Last week, while the entire country of Romania was at the beach for the holiday (I think it’s called Assumption Day in English), Claudiu and I went to Bucharest. I was a bit concerned that people would be staying home because, hey, holiday, but I shouldn’t have been worried. The entire city was empty.
I haven’t spent too much time in Bucharest because, to be honest, it’s not one of my favorite places. If you look on Instagram or Pinterest, you get lovely photos of the city – people walking down enchanting streets filled with cafes and gorgeous shots of the Old Town. Unfortunately, that is just one (relatively) small space in the city. The rest of it is filled with traffic and aging Communist blocks. Basically, it’s like any normal city with a historic district. They keep this part looking extra nice for the visitors.
We decided ahead of time that we had two main objectives: first, we had to go to the Parliament Palace/People’s Palace (Palatul Parlamentului/Casa Poporului) and the Ceaucescu’s former residence, The Spring Palace (Palatul Primaverii).
We searched for a hotel that was close to the subway (metrou) because it’s an excellent and cheap way to get around (20 lei = 10 rides). Other things on our hotel priority list: 1) free parking since we were driving in from Brasov and 2) free breakfast. Bucharest is more expensive than Brasov, and nobody wants to pay 25 lei for two eggs and a coffee.
We ended up at the Ambiance Hotel near the Grozavesti station. Also, our room was overlooking the Dambovita river, which was a perk. I booked using booking.com (as mentioned in previous posts) because I’ve used them so much I get an extra discount. Use this link to get $20 off your next booking. I’ll get $20, too 🙂 A penny saved is a penny earned, am I right?
In this post, I’ll show you around The Spring Palace. I want to apologize for the photos upfront because we were not allowed to use flash and some of the photos came out a bit dark.
If you have a student ID, make sure to bring it and get your discount. The tour lasts about an hour, and you will have a guide. Call ahead and ask for a reservation for the language you want – they have English, Romanian, and French.
The Palace was used as a home residence for the Ceausescu family until the revolution. Afterwards, it became a guest house for visiting dignitaries.
If you are not up on your Nicolae Ceausescu history, click here and read about who he was. A former shoemaker, Ceausescu rose to great political heights and eventually became the Communist dictator of Romania until his execution during the 1989 Revolution.
He imposed strict austerity measures on the good people of Romania and spent the wealth of the country on his “vision”, which after a visit to North Korea in the 1970s, included a modern civic center for the capital. There are a lot of crazy stories about this guy, and I’m not sure about their authenticity. However, his megalomania is well documented (alongside his obsession with cult of personality) and has earned him a spot in the ranks with the Kim Jongs of the world.
He didn’t act alone, however. His wife, Elena, eventually became the First Deputy Prime Minister of Romania and hold equal responsibility in the crimes committed against the Romanian people. There is so much more I could say here, but it would be a novel.
Neither of the Ceausescus were very educated, being both born from peasant families and leaving school at an early age, but Elena claimed to be a “research scientist” and had an honorary PhD.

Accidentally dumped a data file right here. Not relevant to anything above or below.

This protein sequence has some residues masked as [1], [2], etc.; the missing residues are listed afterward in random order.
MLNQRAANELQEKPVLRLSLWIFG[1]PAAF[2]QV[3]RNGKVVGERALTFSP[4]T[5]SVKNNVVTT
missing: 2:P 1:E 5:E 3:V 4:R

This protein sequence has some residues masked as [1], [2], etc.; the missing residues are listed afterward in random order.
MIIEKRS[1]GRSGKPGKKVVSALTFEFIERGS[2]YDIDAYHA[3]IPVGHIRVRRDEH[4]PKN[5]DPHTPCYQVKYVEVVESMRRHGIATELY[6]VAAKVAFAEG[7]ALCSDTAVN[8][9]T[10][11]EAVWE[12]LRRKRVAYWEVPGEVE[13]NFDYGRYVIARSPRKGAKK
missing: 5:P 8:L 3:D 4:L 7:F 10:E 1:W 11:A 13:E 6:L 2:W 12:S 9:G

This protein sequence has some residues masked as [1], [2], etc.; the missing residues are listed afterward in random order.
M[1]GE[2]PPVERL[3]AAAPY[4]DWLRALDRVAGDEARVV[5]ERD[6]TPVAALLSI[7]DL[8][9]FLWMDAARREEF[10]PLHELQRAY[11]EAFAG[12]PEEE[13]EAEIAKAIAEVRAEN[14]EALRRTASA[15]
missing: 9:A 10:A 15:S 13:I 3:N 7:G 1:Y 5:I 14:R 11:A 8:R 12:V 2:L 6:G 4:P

Many people today hold with the theory that the neither of the Ceausescus could even read. Interesting fact: their son, Valentin, actually became a real Nuclear Physicist (as did his son, Daniel).
The palace is decorated mostly in the French style with some elements of Romanian design. Most of the walls (and furniture) are covered in a heavy silk brocade. The tour guide explained that Elena Ceausescu was the main decorator for the home.
The floors are covered in huge Persian rugs. The patterns of the Persian rugs, the silk wall coverings, and the heavy brocade on the furniture makes me slightly dizzy.
Here are some of the rooms and bathrooms of the children. Keep in mind they were teenagers when they moved in:
Nicolae and Elena’s bedroom, bathrooms, and dressing rooms:
I had heard there were gold toilet paper holders at The Spring Palace, and while I didn’t see any – I was not disappointed. The pink and gold bathroom – complete with gold mosaics and super useful tiny table in the middle of the room (and couch? I just realized there’s a couch in there) were considered the height of luxury. Considering that a lot of Romanian people still use “Eco toilets” (outhouses), I would have to agree that even in 2017, it’s still a huge luxury.
They also had a separate, larger closet (room/hall/small house) for their clothes.
Other luxuries in the Palace include a spa level with sauna, pool, baths, and an early version of a tanning bed.
The indoor pool has a huge mosaic – I think the guide said it was one of the largest ones in the country. Now the pool is dry and is used as an exhibition space.
They had a solarium with palm trees. Claudiu’s reaction: “My parents had to wait in line for hours to get bread and this guy gets a palm tree in his house?”
In the courtyard, the famous peacocks are the only animal that still has free reign at the Palace. These peacocks are the great-grandchildren of the original ones. Very beautiful.
Other shots from the house:
I hope you enjoyed the photos. If you are in Bucharest, I highly recommend taking the tour. Take the metrou to Aviatorilor station and then it’s a five minute walk in a lovely neighborhood.